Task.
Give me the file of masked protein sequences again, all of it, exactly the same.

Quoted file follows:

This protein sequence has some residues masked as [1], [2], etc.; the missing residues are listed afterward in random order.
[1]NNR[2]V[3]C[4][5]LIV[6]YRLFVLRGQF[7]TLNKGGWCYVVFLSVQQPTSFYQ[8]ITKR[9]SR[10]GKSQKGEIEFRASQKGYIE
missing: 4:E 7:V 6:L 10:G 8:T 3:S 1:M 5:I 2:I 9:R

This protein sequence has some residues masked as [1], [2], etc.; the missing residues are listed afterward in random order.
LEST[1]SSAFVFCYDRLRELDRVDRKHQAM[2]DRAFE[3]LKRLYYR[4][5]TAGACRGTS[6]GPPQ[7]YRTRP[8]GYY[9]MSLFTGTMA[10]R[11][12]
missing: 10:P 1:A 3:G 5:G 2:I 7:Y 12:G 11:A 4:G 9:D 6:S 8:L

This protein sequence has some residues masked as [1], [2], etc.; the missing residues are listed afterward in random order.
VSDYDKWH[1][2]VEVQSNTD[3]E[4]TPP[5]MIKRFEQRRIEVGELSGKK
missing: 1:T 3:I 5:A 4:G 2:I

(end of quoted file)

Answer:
This protein sequence has some residues masked as [1], [2], etc.; the missing residues are listed afterward in random order.
[1]NNR[2]V[3]C[4][5]LIV[6]YRLFVLRGQF[7]TLNKGGWCYVVFLSVQQPTSFYQ[8]ITKR[9]SR[10]GKSQKGEIEFRASQKGYIE
missing: 4:E 7:V 6:L 10:G 8:T 3:S 1:M 5:I 2:I 9:R

This protein sequence has some residues masked as [1], [2], etc.; the missing residues are listed afterward in random order.
LEST[1]SSAFVFCYDRLRELDRVDRKHQAM[2]DRAFE[3]LKRLYYR[4][5]TAGACRGTS[6]GPPQ[7]YRTRP[8]GYY[9]MSLFTGTMA[10]R[11][12]
missing: 10:P 1:A 3:G 5:G 2:I 7:Y 12:G 11:A 4:G 9:D 6:S 8:L

This protein sequence has some residues masked as [1], [2], etc.; the missing residues are listed afterward in random order.
VSDYDKWH[1][2]VEVQSNTD[3]E[4]TPP[5]MIKRFEQRRIEVGELSGKK
missing: 1:T 3:I 5:A 4:G 2:I